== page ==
One of the key lessons Lilly has learned in the space is of the need to provide bite-sized bits of information to just the right patient at just the right time. Lilly's Humalog Small Steps effort, largely based on the Byetta By Your Side program, aims to support patients through the first few months of therapy through seven mailings calibrated to help patients through tough transition points in treatment – for example, the shift from basal insulin to mealtime insulin.
“It's not everything you need to know about managing diabetes with an intense basal bolus regimen,” says Lilly senior director for insulin Keith Johns, “but rather, giving them small pieces of information they can act upon and make small changes in their lives.”
Lilly's Play Forward Guide, for children with type 1 diabetes and their caregivers, aims to help families through the bewildering period after initial diagnosis by explaining how to manage birthdays, sports and sleepovers.
“That's a time in a family's life that truly rocks their world,” says Johns. “The guide is really trying to help children with type 1 diabetes still be kids, because the premise is, at the end of the day, you want your child to have the same hopes and dreams that any child has.”
The company has a big presence at diabetes camps, donating a backpack full of educational materials as well as products. Last summer, Lilly sponsored a tour of the camps by Olympic skier Chris Freeman. Lilly also runs the F.A.C.E. Diabetes program through black churches (F.A.C.E. stands for Fearless African Americans Connected and Empowered), which offers diet and lifestyle advice and has attracted star power from actor Anthony Anderson of Law & Order and R&B singer Angie Stone.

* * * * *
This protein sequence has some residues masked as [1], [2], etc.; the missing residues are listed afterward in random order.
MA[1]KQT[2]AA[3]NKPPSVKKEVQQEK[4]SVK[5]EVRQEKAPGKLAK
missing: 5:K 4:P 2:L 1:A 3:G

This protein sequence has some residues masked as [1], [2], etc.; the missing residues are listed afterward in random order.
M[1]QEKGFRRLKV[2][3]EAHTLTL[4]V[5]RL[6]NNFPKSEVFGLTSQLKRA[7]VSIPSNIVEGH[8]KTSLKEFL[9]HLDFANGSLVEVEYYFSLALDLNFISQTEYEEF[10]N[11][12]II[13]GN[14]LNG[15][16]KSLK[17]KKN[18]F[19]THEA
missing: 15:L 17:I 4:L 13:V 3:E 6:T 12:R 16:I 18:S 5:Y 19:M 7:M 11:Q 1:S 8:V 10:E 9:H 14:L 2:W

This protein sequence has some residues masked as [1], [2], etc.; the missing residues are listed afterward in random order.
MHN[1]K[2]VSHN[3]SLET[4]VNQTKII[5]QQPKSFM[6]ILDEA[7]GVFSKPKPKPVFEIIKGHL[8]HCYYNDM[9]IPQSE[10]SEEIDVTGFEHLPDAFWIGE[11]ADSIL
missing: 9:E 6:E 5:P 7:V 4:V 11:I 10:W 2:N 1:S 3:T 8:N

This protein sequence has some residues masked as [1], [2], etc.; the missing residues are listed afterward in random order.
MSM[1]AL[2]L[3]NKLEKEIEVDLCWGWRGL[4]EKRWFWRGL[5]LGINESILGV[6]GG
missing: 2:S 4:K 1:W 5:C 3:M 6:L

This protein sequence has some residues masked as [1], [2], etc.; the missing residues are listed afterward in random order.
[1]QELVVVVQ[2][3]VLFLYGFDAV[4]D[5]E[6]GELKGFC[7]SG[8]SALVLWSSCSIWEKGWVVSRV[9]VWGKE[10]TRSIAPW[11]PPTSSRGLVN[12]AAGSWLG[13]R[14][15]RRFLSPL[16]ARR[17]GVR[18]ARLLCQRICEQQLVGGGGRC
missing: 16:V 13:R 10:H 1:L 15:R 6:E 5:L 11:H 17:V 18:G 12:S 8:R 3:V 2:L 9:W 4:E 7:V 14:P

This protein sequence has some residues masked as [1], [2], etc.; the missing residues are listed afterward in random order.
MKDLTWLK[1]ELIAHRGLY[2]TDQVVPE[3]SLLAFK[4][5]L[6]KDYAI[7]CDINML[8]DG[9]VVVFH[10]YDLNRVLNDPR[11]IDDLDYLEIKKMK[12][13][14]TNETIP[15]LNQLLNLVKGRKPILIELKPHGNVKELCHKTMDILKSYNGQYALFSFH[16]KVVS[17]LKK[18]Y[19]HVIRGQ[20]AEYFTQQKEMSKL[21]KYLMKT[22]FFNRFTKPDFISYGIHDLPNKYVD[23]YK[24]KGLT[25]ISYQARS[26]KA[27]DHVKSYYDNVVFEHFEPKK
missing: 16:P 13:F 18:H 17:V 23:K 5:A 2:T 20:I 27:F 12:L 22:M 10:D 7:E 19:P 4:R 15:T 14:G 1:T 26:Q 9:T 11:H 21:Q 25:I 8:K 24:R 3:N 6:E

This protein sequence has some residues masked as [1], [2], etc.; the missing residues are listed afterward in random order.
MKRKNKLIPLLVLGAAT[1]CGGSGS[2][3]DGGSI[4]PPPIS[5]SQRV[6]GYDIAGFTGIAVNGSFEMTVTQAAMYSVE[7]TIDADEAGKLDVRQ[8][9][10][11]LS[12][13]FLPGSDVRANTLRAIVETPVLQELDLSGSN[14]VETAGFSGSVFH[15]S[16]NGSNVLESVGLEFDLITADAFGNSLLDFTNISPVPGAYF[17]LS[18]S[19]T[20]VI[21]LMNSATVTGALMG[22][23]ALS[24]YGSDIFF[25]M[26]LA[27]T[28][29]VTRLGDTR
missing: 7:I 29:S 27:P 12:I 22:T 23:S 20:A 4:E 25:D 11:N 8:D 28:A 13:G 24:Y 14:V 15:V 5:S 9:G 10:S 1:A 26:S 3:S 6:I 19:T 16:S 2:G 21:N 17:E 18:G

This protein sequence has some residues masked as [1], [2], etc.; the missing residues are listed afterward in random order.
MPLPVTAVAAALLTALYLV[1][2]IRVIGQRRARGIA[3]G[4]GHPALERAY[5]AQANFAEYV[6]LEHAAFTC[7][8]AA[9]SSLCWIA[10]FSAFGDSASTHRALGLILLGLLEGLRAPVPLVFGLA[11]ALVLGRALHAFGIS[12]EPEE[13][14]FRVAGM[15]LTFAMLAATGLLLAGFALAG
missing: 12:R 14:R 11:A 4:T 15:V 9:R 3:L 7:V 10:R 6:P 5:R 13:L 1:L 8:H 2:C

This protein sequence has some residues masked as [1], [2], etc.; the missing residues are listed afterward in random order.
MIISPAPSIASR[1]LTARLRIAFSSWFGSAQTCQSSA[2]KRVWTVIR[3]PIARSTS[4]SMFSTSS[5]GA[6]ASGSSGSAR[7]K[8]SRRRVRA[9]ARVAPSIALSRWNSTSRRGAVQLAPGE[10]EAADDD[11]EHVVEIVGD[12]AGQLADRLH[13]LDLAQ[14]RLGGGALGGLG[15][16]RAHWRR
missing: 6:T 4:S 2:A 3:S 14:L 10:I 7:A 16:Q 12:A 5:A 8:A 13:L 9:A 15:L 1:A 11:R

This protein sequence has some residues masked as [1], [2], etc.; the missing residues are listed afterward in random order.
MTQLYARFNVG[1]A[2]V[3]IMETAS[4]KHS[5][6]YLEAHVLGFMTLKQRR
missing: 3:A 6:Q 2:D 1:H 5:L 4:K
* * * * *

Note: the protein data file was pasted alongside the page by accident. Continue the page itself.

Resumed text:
“The backdrop of how we approach it is that it's not about changing your life for diabetes, but how you fit diabetes into your life,” says Johns.
That was the idea behind Sanofi-Aventis' Go Meals app, a turbocharged calorie counter that has surpassed 100,000 downloads since its launch late last year. Around half of all users use it daily. An iPad version was released in July.
“A diagnosis of diabetes is traumatic at the start, but really after that is a 24-hour effort to manage a complex disease,” says Lynn Crowe, senior product manager, diabetes marketing at Sanofi-Aventis. “The more we understand what it's like to walk through your day and then complicate it by adding diabetes to it, there's some real obvious places to intervene, especially with mobile technology. The volume of apps would suggest that you're not sitting home tending to your diabetes. You've got to take it with you.”Looping in other healthcare players